1. Only state revenue to the District is based on student count. Local property tax and ownership tax receipts to the District are NOT based on student count. The District will get the same amount of revenue no matter the student count from local property taxes and ownership taxes. Only approximately $380M of funding comes from the state which means the state funds only $4,700 per student. Therefore, the only revenue loss would be a maximum of $1.7M, NOT $3M.

2. However, Colorado mitigates the loss of revenue due to loss of students by basing District funding on the 5 year average of student count if student count declines. Therefore, when a District loses students, the real first year loss of state funding is only 1/5 of the actual student loss count. In this case 70 students or approximately $350,000, in the first year – 2020-2021. That’s a far cry from $3M that Askelson is telling the Board.

Finally, Askelson’s gloom and doom presentation also only shows one side of the Accounting ledger. Her presentation is based on the assumption that a loss of revenue results in absolutely ZERO reduction in costs. Again, this is a false assumption. Individual schools are ‘paid’ by the District on a per student basis via SBB funding. At approximately $5,500 per student for SBB (page 24 of Budget) and a loss of 350 students, the District’s expenses are reduced by approximately $1.9M.

In conclusion, instead of a $3M loss of revenue, Jeffco, in Year 1, only loses approx. $350,000 in state revenue but also has a corresponding cost reduction of $1.9M, for a net positive impact of $1.5M. Taking into account that Askelson told the Board they would be losing $3M the difference is $4.5M, or more than enough to prevent a furlough day, or prevent the closing of schools.

What to do with Jeffco’s $50M 5B Bond Windfall?

When Jeffco went to the financial market to sell bonds for its Capital Improvement Program, interest rates were low. Due to the way the bond was structured, this allowed Jeffco to obtain $50M in unexpected funding, or bond premium, for essentially the same costs.

But what to do with that extra $50M?

  1. In its 5B bond campaign Jeffco leadership stated (falsely) that the District had $1.3 billion in deferred maintenance needs. So why not use that $50M to address some of those needs that the $546M of 5B money couldn’t?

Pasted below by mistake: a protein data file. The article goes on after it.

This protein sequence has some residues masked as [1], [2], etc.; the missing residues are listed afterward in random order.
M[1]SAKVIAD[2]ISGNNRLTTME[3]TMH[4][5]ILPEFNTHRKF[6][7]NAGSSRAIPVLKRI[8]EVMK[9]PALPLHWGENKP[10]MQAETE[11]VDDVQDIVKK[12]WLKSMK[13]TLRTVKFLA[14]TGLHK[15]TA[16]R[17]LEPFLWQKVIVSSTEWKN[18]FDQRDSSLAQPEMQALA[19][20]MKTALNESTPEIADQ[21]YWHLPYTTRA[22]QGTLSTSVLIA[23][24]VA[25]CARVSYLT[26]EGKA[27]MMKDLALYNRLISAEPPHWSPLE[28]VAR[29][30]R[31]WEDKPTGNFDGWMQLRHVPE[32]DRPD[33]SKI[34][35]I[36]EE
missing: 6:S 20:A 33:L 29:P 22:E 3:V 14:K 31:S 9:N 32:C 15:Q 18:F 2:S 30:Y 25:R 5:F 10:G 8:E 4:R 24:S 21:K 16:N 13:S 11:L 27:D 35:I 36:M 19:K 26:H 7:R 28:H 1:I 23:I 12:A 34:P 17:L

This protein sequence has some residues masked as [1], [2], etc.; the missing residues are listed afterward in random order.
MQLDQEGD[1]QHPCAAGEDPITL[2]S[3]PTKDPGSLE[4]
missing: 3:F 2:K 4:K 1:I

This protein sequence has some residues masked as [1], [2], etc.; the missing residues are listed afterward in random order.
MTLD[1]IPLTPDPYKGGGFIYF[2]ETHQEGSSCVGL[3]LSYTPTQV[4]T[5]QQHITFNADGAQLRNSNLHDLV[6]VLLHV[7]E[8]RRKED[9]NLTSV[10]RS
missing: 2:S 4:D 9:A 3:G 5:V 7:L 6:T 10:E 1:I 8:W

2. Replace several of the schools that were slated for replacement in the 2016 failed Bond proposal such as Kyffin, Green Gables, Fletcher Miller or Parr.
  3. Ensure there is equity. Once 5B projects are completed there will still be several schools that have obvious FCI values much higher than other schools. For example, Vivian will have a FCI of over 44% while Stober, Colorow, Muhlholm and Lumberg will all have FCIs above 22%, well above the average FCI for District schools. Why not use some of the bond premium to actually provide the equity that Jeffco is always so quick to talk about?
  4. Reduce the amount of Capital Transfer from the General Fund that will be needed each year. The Capital Improvement Program is predicated on receiving $23M per year from the General Fund. It looks like there is already a shortfall this year of $2.1M. So, as a minimum, use the $50M bond premium to reduce the pressure on the General Fund. Spread out over the remaining 5 years of the Capital Improvement Project that would mean a reduction of $10M from the General Fund each year.

This $50M is an OPPORTUNITY to use taxpayers’ money to over deliver and make some additional enhancements to Jeffco.

To do anything less will be fiscal mismanagement, demonstrating that Jeffco is not capable of adequately managing the money taxpayers trusted it with. It will also make it more difficult to get Bonds passed in the future.

Do not use this $50M as added contingency for a program that already has $86M or 15% contingency built into it!

Board Governance, Fiduciary Responsibility, Transparency and 5B Accountability

At the end of January, Tim Reed gave a rosy assessment during his Capital Improvement Program overview.

Unfortunately, things may not be as rosy as he wants everyone to believe.

Tim Reed did not tell the Board of Education, that based on the District’s project estimates presented to voters in 2018 that there are currently at least 5 schools over budget. And, this is just using costs from Board approved contracts.

These overages will be much higher when prorating District wide contracts for IT and Security, allocating Track upgrade costs and any contracts under $500,000 that are not readily publicly available. In addition, it is highly unlikely that these will be the last costs at these schools.

A mere sixteen months after 5B approval, this is not a good track record.

These 5 schools include:

  1. Three Creeks
    • Flipbook Estimate – $4,697,000
    • Contracts Awarded – $5,044,317 + Track(from $19.5M contract), IT and Security Upgrades
  2. Wilmott
    • Flipbook Estimate – $3,894,141
    • Contracts Awarded – $6,694,585 + IT and Security Upgrades